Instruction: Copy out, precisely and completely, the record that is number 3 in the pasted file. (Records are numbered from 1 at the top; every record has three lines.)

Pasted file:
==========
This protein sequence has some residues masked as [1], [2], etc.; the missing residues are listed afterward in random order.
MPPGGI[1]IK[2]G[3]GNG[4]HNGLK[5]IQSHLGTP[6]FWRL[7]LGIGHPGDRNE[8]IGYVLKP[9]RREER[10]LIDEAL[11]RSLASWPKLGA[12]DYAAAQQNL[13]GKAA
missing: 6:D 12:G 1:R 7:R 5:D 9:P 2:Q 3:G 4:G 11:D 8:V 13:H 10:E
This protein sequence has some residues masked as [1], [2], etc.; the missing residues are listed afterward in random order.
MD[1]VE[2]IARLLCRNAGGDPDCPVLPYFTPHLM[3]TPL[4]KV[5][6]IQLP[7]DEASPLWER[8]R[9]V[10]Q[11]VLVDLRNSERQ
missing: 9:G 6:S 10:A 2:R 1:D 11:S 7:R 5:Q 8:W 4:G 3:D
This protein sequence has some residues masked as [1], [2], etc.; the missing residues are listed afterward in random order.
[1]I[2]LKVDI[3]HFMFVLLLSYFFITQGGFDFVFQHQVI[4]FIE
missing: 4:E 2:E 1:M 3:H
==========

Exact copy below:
This protein sequence has some residues masked as [1], [2], etc.; the missing residues are listed afterward in random order.
[1]I[2]LKVDI[3]HFMFVLLLSYFFITQGGFDFVFQHQVI[4]FIE
missing: 4:E 2:E 1:M 3:H